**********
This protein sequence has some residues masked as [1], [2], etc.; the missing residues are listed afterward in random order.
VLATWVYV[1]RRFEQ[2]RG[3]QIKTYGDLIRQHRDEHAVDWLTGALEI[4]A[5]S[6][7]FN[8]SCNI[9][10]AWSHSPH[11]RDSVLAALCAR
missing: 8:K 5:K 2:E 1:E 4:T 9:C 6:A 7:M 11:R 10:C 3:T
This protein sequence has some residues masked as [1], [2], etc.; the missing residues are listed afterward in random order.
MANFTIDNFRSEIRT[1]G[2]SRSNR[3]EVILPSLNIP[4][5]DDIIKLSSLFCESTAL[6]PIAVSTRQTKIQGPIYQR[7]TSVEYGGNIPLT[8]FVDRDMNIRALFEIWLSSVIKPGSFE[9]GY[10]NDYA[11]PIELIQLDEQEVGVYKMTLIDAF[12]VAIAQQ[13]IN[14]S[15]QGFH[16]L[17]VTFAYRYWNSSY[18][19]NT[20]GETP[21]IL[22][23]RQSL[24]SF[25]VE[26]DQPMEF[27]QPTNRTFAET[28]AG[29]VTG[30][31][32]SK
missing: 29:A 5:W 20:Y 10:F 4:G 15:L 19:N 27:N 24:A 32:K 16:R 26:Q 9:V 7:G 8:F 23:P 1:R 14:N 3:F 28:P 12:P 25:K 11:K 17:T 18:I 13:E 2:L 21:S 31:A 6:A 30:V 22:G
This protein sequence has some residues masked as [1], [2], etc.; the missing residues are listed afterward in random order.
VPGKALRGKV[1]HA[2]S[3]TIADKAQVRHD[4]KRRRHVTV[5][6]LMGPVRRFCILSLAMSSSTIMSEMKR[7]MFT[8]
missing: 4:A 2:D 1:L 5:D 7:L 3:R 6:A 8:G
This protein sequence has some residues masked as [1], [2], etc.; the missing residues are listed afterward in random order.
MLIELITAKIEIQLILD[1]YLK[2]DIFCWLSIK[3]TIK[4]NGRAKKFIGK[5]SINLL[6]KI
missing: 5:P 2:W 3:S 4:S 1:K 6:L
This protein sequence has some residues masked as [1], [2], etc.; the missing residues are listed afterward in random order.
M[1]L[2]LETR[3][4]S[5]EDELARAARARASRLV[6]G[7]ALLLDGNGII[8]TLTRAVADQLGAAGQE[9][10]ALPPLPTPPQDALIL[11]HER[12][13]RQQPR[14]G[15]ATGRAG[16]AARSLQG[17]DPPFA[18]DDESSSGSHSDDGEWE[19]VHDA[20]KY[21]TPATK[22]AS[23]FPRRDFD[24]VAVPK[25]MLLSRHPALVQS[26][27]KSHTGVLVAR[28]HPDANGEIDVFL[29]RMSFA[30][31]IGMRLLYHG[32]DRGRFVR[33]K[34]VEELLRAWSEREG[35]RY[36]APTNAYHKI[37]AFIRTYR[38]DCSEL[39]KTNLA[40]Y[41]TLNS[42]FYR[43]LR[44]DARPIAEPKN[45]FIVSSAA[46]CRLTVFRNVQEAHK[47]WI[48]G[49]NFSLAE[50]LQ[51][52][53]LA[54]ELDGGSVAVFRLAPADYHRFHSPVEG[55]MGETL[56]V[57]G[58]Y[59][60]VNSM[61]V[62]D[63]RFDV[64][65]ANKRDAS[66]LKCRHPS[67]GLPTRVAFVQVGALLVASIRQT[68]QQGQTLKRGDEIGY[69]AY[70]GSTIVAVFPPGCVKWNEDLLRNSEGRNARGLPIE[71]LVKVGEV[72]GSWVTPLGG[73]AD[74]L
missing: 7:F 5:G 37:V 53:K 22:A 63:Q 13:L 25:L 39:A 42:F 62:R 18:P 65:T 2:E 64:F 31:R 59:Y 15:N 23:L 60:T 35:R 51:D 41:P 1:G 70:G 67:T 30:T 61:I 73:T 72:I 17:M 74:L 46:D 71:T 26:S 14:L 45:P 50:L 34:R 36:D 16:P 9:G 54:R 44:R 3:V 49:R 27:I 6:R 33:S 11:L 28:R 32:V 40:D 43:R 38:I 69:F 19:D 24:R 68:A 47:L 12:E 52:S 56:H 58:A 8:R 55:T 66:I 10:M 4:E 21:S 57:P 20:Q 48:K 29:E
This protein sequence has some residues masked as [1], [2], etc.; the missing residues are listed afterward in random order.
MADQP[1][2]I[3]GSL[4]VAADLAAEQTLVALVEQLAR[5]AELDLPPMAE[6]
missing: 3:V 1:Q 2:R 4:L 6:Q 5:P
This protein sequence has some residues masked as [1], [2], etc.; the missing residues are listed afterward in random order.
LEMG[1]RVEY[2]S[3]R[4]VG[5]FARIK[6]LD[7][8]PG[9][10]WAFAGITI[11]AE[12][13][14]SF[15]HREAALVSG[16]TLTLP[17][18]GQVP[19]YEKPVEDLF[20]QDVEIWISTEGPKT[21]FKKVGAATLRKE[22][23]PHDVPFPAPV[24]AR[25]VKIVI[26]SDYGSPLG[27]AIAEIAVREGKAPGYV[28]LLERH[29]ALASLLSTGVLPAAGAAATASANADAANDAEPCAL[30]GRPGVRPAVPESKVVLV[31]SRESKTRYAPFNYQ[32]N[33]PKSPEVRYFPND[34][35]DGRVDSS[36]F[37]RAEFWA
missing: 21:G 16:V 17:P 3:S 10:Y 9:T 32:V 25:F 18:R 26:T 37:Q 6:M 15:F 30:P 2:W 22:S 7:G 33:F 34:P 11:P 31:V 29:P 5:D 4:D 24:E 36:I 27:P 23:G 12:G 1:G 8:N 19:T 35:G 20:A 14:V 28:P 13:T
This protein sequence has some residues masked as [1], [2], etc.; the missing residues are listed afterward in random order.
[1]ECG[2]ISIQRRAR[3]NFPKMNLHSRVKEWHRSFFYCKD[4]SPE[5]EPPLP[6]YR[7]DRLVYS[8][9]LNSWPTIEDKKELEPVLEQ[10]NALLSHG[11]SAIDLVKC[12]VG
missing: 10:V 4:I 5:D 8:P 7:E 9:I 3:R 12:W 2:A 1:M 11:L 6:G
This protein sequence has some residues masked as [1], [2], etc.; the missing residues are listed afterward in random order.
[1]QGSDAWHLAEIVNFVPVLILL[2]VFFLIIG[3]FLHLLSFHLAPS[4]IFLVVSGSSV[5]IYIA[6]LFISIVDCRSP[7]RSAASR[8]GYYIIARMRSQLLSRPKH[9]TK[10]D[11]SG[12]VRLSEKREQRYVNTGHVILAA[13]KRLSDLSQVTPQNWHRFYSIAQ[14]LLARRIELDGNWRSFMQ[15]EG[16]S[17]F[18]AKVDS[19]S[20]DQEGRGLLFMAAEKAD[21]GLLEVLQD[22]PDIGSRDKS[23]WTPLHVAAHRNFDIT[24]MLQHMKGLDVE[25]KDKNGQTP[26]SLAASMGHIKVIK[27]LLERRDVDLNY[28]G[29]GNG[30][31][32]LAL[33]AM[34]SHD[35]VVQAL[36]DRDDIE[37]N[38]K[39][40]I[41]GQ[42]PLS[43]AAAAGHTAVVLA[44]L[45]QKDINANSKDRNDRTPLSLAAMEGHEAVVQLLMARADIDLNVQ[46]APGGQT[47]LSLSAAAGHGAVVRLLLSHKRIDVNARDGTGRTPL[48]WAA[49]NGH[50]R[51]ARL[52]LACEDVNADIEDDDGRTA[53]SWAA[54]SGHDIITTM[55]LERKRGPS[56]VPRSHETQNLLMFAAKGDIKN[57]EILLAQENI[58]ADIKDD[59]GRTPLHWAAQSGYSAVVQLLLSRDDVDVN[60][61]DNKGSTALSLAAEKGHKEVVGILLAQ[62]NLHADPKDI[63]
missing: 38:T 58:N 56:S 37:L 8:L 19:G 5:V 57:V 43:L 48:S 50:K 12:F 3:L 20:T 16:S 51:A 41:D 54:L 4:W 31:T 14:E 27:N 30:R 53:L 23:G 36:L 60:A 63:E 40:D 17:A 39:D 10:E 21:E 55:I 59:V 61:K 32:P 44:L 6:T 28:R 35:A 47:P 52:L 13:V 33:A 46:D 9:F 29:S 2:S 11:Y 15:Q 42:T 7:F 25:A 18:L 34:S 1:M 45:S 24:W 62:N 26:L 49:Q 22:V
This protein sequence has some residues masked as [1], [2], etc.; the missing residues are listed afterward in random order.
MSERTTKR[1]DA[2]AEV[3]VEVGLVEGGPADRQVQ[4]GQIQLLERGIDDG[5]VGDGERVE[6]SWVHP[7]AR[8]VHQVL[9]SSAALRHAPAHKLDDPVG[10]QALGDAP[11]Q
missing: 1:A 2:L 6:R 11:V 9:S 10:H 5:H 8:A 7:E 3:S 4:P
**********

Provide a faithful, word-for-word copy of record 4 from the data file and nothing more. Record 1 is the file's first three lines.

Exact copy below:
This protein sequence has some residues masked as [1], [2], etc.; the missing residues are listed afterward in random order.
MLIELITAKIEIQLILD[1]YLK[2]DIFCWLSIK[3]TIK[4]NGRAKKFIGK[5]SINLL[6]KI
missing: 5:P 2:W 3:S 4:S 1:K 6:L